Thor: Ragnarok has handed Waititi the keys to Tinseltown and wherever he goes next, it won't be dull.

If even a modest mainstream hit can turn Hollywood into your oyster, than Taika Waititi's universe is now a string of pearls.

Waititi has been on the industry's radar for more than a decade, since his first film release, the 2004 short Two Cars, One Night, scored an Oscar nomination (a short that later begot the feature film Boy). But he was in no hurry to make big-budget movies like Thor: Ragnarok, which has grossed more than US$430 million ($622m) worldwide.

Unlike other Marvel directors such as James Gunn and the Russo Brothers, Waititi has such an uncommon approach to directing a superhero movie that he might not even accept a shot at a sequel if Disney and Team Feige offered. It wasn't even Thor, as character or story, that particularly attracted Waititi to saying yes to entering the Marvel Cinematic Universe.


"When I think of the comics, not much" is appealing, Waititi tells the Washington Post of the Thor stories. "Other than, he's basically an alien, he has access to these different worlds, and that's a cool way of [taking] the audience on an ... adventure".

(As for the Thor visuals as opposed to the comics stories, Waititi does acknowledge: "All these 70s comic books were so bright and colourful with these splash pages and bold art ... It was a conscious decision to embrace that Jack Kirby art" in Ragnarok.)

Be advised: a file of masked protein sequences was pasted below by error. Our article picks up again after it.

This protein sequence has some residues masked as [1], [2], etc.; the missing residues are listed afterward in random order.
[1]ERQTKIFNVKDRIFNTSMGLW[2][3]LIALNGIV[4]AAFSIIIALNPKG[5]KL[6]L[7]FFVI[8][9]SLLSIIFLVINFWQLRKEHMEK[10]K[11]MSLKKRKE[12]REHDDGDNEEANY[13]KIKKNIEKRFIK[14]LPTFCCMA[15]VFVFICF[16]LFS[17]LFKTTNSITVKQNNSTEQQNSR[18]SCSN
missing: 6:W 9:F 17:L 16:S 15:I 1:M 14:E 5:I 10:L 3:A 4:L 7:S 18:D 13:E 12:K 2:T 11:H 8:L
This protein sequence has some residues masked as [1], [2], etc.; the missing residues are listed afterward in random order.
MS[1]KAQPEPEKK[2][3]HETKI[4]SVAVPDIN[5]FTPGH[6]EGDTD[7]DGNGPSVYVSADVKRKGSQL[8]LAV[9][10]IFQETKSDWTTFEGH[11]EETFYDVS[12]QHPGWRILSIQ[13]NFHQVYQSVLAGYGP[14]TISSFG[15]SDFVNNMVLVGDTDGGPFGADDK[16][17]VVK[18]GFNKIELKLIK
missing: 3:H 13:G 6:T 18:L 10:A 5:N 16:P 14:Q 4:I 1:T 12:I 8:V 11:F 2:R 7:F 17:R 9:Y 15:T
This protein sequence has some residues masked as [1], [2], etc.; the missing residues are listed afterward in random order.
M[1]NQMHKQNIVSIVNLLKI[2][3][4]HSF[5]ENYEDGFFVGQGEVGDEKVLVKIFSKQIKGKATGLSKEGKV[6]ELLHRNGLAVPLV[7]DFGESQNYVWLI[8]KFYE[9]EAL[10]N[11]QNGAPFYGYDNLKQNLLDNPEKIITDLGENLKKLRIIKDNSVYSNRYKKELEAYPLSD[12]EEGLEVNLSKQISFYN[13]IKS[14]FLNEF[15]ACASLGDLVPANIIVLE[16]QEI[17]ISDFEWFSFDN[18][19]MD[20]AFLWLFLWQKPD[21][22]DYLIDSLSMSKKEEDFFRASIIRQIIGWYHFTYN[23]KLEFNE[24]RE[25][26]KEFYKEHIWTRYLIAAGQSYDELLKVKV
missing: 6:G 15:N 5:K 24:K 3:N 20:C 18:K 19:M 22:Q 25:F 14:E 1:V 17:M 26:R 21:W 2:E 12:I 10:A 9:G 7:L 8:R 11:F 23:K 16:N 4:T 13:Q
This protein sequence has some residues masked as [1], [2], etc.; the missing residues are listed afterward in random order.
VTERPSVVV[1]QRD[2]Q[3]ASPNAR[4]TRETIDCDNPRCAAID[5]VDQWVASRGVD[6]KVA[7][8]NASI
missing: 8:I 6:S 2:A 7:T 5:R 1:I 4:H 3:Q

With Waititi, you get the sense that he would get easily bored if he stuck with one genre or franchise for too long. As a kid, he says, he was attracted to painting and writing and theatre and music, and film-making simply became a way to integrate all those passions.

Taikia Waititi admits little about the Thor story drew him to it yet he was able to imbue Thor: Ragnarok with his wry, offbeat style.
Taikia Waititi admits little about the Thor story drew him to it yet he was able to imbue Thor: Ragnarok with his wry, offbeat style.

As a 42-year-old film-maker, his interests seem creatively free-ranging and voracious.

Still, there are through-lines. Ever since partnering with Jemaine Clement (Flight of the Conchords, Moana) two decades ago in an improv troupe after meeting at university in New Zealand, the constants in Waititi's eclectic film career have been finding laughter in pain, locating relatable realism in the absurd, and exploring family dysfunction and the journeys of an outsider. All those elements work winningly in such indie films of his as Eagle vs Shark and What We Do in the Shadows (both co-starring Clement), as well as Hunt for the Wilderpeople.

Yet now that Waititi's form of close-magic deadpan and perpetual irony has been embraced by Ragnarok-loving filmgoers, where does he go from here?

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Well, one fittingly offbeat project is a stop-motion animated film that centres on Michael Jackson's pet chimpanzee, Bubbles. "It's about Michael Jackson's life a little bit," says Waititi, who has spoken of his fascination with the pop star, "but it's more about this animal is [thrust] into this very strange world."

Again, the lure of the outsider tale - be it quirky romantics dressed as eagles and sharks, or a chimp trying to make his way in Neverland.

Either way, at work is a creatively subversive free spirit that loves to fly in the face of reality armed with wit, playfulness and a killer sense of the absurd.

Hollywood now spreads out before Waititi for the taking. Whatever the path, you can bet the flight won't be dull.